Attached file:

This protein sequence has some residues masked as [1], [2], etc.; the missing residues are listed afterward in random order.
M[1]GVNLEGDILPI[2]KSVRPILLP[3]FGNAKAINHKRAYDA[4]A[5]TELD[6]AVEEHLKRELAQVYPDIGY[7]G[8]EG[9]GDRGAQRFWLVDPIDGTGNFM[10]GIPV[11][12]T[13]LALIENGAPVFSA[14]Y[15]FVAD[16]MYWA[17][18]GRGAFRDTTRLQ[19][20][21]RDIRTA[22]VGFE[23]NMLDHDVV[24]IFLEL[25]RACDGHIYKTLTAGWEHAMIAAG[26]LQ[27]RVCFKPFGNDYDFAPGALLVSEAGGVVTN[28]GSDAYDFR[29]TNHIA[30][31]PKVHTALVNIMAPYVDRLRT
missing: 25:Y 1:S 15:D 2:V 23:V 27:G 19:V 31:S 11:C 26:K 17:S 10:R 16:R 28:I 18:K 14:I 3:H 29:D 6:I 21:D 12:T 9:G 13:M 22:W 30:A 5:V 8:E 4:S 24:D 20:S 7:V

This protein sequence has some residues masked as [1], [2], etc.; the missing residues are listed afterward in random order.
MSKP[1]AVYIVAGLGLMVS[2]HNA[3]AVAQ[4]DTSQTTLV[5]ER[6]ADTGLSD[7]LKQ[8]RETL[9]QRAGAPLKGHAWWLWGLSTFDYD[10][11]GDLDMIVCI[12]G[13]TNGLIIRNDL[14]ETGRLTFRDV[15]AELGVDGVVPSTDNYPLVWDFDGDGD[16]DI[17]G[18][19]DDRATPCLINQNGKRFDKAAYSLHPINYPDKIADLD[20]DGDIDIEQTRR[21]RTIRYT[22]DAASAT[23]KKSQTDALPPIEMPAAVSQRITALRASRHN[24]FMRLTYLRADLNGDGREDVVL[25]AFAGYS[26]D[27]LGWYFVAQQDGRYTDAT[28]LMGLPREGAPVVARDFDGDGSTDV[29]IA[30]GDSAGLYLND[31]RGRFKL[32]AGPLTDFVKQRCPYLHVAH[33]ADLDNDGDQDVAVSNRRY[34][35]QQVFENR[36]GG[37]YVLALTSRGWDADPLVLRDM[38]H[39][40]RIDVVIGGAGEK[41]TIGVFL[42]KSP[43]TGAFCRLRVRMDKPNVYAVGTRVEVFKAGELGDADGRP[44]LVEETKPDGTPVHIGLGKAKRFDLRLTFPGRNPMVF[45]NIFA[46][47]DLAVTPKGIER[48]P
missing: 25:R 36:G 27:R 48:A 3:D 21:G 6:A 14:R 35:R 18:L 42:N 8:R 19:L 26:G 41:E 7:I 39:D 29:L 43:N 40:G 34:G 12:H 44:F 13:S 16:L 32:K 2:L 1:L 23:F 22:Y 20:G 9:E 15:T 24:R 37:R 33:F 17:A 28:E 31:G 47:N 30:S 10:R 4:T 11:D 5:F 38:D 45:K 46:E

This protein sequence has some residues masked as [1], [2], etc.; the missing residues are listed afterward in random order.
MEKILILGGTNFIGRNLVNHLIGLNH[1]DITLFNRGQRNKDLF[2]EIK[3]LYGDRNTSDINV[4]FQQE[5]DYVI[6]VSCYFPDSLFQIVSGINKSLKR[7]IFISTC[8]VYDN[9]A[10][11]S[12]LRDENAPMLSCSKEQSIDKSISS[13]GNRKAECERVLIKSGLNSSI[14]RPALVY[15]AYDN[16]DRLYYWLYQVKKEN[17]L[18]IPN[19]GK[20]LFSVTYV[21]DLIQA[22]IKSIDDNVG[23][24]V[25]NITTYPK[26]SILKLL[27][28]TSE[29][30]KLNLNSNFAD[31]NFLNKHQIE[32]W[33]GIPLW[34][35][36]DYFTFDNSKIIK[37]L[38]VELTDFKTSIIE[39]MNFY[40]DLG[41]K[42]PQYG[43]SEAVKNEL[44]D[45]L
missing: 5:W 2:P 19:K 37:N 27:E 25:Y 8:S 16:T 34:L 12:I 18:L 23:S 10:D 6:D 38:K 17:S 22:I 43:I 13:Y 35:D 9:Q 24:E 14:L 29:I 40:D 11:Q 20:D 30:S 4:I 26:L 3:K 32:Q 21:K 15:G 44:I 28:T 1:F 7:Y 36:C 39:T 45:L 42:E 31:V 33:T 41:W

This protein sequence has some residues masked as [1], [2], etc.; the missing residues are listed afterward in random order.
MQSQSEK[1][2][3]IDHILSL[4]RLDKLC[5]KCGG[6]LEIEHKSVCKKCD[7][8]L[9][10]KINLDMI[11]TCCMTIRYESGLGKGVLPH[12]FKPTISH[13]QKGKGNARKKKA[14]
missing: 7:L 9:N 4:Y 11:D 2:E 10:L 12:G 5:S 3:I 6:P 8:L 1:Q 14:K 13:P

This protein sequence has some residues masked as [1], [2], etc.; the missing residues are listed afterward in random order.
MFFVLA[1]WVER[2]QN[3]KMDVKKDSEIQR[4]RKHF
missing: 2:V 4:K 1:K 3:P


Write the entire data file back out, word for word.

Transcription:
This protein sequence has some residues masked as [1], [2], etc.; the missing residues are listed afterward in random order.
M[1]GVNLEGDILPI[2]KSVRPILLP[3]FGNAKAINHKRAYDA[4]A[5]TELD[6]AVEEHLKRELAQVYPDIGY[7]G[8]EG[9]GDRGAQRFWLVDPIDGTGNFM[10]GIPV[11][12]T[13]LALIENGAPVFSA[14]Y[15]FVAD[16]MYWA[17][18]GRGAFRDTTRLQ[19][20][21]RDIRTA[22]VGFE[23]NMLDHDVV[24]IFLEL[25]RACDGHIYKTLTAGWEHAMIAAG[26]LQ[27]RVCFKPFGNDYDFAPGALLVSEAGGVVTN[28]GSDAYDFR[29]TNHIA[30][31]PKVHTALVNIMAPYVDRLRT
missing: 25:Y 1:S 15:D 2:V 23:V 27:G 19:V 31:S 11:C 26:K 17:S 10:R 16:R 28:I 18:K 14:I 3:H 29:D 6:I 21:D 12:T 9:G 13:M 22:W 30:A 5:V 8:E 4:S 24:D 20:S 7:V

This protein sequence has some residues masked as [1], [2], etc.; the missing residues are listed afterward in random order.
MSKP[1]AVYIVAGLGLMVS[2]HNA[3]AVAQ[4]DTSQTTLV[5]ER[6]ADTGLSD[7]LKQ[8]RETL[9]QRAGAPLKGHAWWLWGLSTFDYD[10][11]GDLDMIVCI[12]G[13]TNGLIIRNDL[14]ETGRLTFRDV[15]AELGVDGVVPSTDNYPLVWDFDGDGD[16]DI[17]G[18][19]DDRATPCLINQNGKRFDKAAYSLHPINYPDKIADLD[20]DGDIDIEQTRR[21]RTIRYT[22]DAASAT[23]KKSQTDALPPIEMPAAVSQRITALRASRHN[24]FMRLTYLRADLNGDGREDVVL[25]AFAGYS[26]D[27]LGWYFVAQQDGRYTDAT[28]LMGLPREGAPVVARDFDGDGSTDV[29]IA[30]GDSAGLYLND[31]RGRFKL[32]AGPLTDFVKQRCPYLHVAH[33]ADLDNDGDQDVAVSNRRY[34][35]QQVFENR[36]GG[37]YVLALTSRGWDADPLVLRDM[38]H[39][40]RIDVVIGGAGEK[41]TIGVFL[42]KSP[43]TGAFCRLRVRMDKPNVYAVGTRVEVFKAGELGDADGRP[44]LVEETKPDGTPVHIGLGKAKRFDLRLTFPGRNPMVF[45]NIFA[46][47]DLAVTPKGIER[48]P
missing: 25:R 36:G 27:R 48:A 3:D 21:G 6:A 14:R 35:R 18:L 42:N 8:R 19:L 26:G 41:E 7:I 39:D 29:L 43:N 40:G 34:G 12:H 44:F 13:S 16:L 32:K 2:L 1:L 23:F 22:Y 20:G 9:E 15:T 24:R 37:R 33:F 17:A 28:E 31:G 47:N 30:S 10:R 4:T 11:D 5:F 38:D 45:K 46:E

This protein sequence has some residues masked as [1], [2], etc.; the missing residues are listed afterward in random order.
MEKILILGGTNFIGRNLVNHLIGLNH[1]DITLFNRGQRNKDLF[2]EIK[3]LYGDRNTSDINV[4]FQQE[5]DYVI[6]VSCYFPDSLFQIVSGINKSLKR[7]IFISTC[8]VYDN[9]A[10][11]S[12]LRDENAPMLSCSKEQSIDKSISS[13]GNRKAECERVLIKSGLNSSI[14]RPALVY[15]AYDN[16]DRLYYWLYQVKKEN[17]L[18]IPN[19]GK[20]LFSVTYV[21]DLIQA[22]IKSIDDNVG[23][24]V[25]NITTYPK[26]SILKLL[27][28]TSE[29][30]KLNLNSNFAD[31]NFLNKHQIE[32]W[33]GIPLW[34][35][36]DYFTFDNSKIIK[37]L[38]VELTDFKTSIIE[39]MNFY[40]DLG[41]K[42]PQYG[43]SEAVKNEL[44]D[45]L
missing: 5:W 2:P 19:K 37:N 27:E 25:Y 8:S 16:T 34:L 12:I 18:L 23:S 10:D 6:D 38:K 17:S 22:I 43:I 13:Y 35:D 9:Q 24:E 14:L 29:I 40:D 11:Q 20:D 30:S 4:I 26:L 3:K 32:Q 21:K 15:G 44:I 28:T 1:F 7:Y 36:C 39:T 45:L 42:E 31:V 33:T 41:W

This protein sequence has some residues masked as [1], [2], etc.; the missing residues are listed afterward in random order.
MQSQSEK[1][2][3]IDHILSL[4]RLDKLC[5]KCGG[6]LEIEHKSVCKKCD[7][8]L[9][10]KINLDMI[11]TCCMTIRYESGLGKGVLPH[12]FKPTISH[13]QKGKGNARKKKA[14]
missing: 7:L 9:N 4:Y 11:D 2:E 10:L 12:G 5:S 3:I 6:P 8:L 1:Q 14:K 13:P

This protein sequence has some residues masked as [1], [2], etc.; the missing residues are listed afterward in random order.
MFFVLA[1]WVER[2]QN[3]KMDVKKDSEIQR[4]RKHF
missing: 2:V 4:K 1:K 3:P